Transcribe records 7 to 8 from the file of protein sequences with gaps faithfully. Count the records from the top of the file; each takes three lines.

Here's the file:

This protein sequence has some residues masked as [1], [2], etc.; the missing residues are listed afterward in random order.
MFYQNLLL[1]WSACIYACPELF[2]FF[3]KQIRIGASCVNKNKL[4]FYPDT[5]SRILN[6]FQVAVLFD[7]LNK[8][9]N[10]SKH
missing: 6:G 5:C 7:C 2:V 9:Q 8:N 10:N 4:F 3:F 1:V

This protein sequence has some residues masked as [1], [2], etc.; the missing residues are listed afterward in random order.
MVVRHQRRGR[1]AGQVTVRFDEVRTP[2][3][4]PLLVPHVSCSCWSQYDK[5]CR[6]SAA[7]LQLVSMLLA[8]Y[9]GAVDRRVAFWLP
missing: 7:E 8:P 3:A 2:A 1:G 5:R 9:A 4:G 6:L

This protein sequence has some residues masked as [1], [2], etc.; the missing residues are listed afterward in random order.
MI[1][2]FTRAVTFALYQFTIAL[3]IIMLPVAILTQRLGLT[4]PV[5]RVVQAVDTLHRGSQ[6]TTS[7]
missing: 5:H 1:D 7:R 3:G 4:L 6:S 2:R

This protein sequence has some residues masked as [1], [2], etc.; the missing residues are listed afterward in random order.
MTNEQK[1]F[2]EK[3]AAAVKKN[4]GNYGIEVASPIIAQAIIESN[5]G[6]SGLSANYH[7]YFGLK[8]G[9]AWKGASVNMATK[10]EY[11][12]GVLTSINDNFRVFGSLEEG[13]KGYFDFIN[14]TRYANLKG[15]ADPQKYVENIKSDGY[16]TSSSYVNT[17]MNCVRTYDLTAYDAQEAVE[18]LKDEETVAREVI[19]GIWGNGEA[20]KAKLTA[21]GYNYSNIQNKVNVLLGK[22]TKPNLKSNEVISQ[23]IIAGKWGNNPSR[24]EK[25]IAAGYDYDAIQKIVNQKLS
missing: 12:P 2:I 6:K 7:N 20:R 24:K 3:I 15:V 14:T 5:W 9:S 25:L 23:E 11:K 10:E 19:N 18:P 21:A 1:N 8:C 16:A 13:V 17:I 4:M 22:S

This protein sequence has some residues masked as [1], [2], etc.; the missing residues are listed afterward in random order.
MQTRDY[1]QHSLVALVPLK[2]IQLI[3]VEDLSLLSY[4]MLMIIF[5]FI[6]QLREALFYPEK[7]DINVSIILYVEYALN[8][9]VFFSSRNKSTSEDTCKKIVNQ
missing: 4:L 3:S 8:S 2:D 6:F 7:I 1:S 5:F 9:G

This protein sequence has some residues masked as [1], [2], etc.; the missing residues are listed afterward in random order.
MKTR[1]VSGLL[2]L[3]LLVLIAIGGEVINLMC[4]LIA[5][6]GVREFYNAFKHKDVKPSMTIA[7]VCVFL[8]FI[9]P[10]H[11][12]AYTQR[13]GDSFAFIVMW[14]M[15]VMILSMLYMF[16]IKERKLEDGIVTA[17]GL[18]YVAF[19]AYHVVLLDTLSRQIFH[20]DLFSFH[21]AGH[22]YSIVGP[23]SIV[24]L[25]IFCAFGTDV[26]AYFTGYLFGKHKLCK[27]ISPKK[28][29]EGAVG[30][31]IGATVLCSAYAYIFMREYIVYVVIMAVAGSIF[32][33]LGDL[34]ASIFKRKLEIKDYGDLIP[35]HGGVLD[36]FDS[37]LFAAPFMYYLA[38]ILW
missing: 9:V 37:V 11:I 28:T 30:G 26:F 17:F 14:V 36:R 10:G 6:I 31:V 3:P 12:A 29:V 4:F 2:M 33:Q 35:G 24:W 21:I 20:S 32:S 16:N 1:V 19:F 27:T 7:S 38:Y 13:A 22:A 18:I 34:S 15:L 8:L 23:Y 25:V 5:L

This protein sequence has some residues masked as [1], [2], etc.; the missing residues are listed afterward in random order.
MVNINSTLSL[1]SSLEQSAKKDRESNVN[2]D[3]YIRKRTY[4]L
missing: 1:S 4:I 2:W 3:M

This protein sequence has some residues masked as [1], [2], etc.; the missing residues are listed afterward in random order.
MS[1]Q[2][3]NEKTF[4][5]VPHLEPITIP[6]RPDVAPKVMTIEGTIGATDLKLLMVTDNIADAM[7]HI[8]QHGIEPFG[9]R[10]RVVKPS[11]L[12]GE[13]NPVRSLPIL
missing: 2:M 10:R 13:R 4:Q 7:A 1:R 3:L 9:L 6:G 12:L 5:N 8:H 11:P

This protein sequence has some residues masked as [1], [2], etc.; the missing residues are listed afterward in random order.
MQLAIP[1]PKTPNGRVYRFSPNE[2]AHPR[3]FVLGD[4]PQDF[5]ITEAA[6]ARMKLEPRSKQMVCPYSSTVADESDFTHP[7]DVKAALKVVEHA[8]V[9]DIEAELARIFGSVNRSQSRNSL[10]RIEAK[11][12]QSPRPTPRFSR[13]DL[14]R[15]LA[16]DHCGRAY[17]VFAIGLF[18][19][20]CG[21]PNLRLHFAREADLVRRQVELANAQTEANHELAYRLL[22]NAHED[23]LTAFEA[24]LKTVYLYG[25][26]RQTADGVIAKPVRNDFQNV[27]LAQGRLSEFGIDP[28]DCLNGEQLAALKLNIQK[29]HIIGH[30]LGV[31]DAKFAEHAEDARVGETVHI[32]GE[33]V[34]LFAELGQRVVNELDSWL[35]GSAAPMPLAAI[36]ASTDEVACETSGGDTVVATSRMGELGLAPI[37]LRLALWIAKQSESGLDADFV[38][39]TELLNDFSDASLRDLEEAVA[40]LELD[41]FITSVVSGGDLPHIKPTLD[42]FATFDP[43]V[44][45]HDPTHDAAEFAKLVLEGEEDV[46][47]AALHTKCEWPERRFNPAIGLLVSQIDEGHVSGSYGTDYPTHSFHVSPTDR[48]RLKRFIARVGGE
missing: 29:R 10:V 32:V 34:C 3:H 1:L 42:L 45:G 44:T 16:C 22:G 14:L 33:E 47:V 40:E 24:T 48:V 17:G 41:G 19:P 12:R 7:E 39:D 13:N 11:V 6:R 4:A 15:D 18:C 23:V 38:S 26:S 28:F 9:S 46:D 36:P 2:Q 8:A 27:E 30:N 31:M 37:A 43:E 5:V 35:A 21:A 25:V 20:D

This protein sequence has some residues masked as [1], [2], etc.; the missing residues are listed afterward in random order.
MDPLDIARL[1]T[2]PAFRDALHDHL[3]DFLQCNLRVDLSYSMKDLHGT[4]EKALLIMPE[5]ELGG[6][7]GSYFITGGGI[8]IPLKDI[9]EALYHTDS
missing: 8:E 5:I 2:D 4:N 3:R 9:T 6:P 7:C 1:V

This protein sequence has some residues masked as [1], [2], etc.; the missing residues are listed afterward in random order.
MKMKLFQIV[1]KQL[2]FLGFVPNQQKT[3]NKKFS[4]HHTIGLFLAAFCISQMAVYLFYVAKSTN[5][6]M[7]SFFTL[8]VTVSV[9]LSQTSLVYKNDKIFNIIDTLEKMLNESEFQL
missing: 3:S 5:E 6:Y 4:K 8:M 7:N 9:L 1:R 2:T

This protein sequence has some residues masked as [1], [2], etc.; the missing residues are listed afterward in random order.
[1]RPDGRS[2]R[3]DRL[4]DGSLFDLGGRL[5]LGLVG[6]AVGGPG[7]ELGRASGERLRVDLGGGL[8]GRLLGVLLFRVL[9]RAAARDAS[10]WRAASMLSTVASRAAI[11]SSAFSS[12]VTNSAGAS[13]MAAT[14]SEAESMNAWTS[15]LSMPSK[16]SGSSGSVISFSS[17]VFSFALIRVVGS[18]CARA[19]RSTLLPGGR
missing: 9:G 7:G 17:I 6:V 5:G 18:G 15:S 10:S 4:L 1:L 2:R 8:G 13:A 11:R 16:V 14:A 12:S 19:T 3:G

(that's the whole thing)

This protein sequence has some residues masked as [1], [2], etc.; the missing residues are listed afterward in random order.
MVNINSTLSL[1]SSLEQSAKKDRESNVN[2]D[3]YIRKRTY[4]L
missing: 1:S 4:I 2:W 3:M

This protein sequence has some residues masked as [1], [2], etc.; the missing residues are listed afterward in random order.
MS[1]Q[2][3]NEKTF[4][5]VPHLEPITIP[6]RPDVAPKVMTIEGTIGATDLKLLMVTDNIADAM[7]HI[8]QHGIEPFG[9]R[10]RVVKPS[11]L[12]GE[13]NPVRSLPIL
missing: 2:M 10:R 13:R 4:Q 7:A 1:R 3:L 9:L 6:G 12:L 5:N 8:H 11:P